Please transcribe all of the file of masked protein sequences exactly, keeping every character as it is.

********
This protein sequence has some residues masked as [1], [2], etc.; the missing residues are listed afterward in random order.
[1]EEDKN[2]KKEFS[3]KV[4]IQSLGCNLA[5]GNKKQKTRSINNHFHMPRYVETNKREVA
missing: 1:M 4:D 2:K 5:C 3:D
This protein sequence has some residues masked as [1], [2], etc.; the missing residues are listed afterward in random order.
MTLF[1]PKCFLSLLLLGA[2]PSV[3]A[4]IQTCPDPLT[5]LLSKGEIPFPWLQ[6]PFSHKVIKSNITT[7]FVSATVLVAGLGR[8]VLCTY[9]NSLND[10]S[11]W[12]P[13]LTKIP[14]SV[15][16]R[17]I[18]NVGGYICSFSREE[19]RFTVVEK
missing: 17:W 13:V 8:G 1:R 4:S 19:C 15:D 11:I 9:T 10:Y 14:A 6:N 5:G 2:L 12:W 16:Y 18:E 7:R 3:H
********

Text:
This protein sequence has some residues masked as [1], [2], etc.; the missing residues are listed afterward in random order.
[1]EEDKN[2]KKEFS[3]KV[4]IQSLGCNLA[5]GNKKQKTRSINNHFHMPRYVETNKREVA
missing: 1:M 4:D 2:K 5:C 3:D
This protein sequence has some residues masked as [1], [2], etc.; the missing residues are listed afterward in random order.
MTLF[1]PKCFLSLLLLGA[2]PSV[3]A[4]IQTCPDPLT[5]LLSKGEIPFPWLQ[6]PFSHKVIKSNITT[7]FVSATVLVAGLGR[8]VLCTY[9]NSLND[10]S[11]W[12]P[13]LTKIP[14]SV[15][16]R[17]I[18]NVGGYICSFSREE[19]RFTVVEK
missing: 17:W 13:V 8:G 1:R 4:S 19:C 15:D 11:I 9:T 10:Y 14:A 6:N 5:G 2:L 12:W 16:Y 18:E 7:R 3:H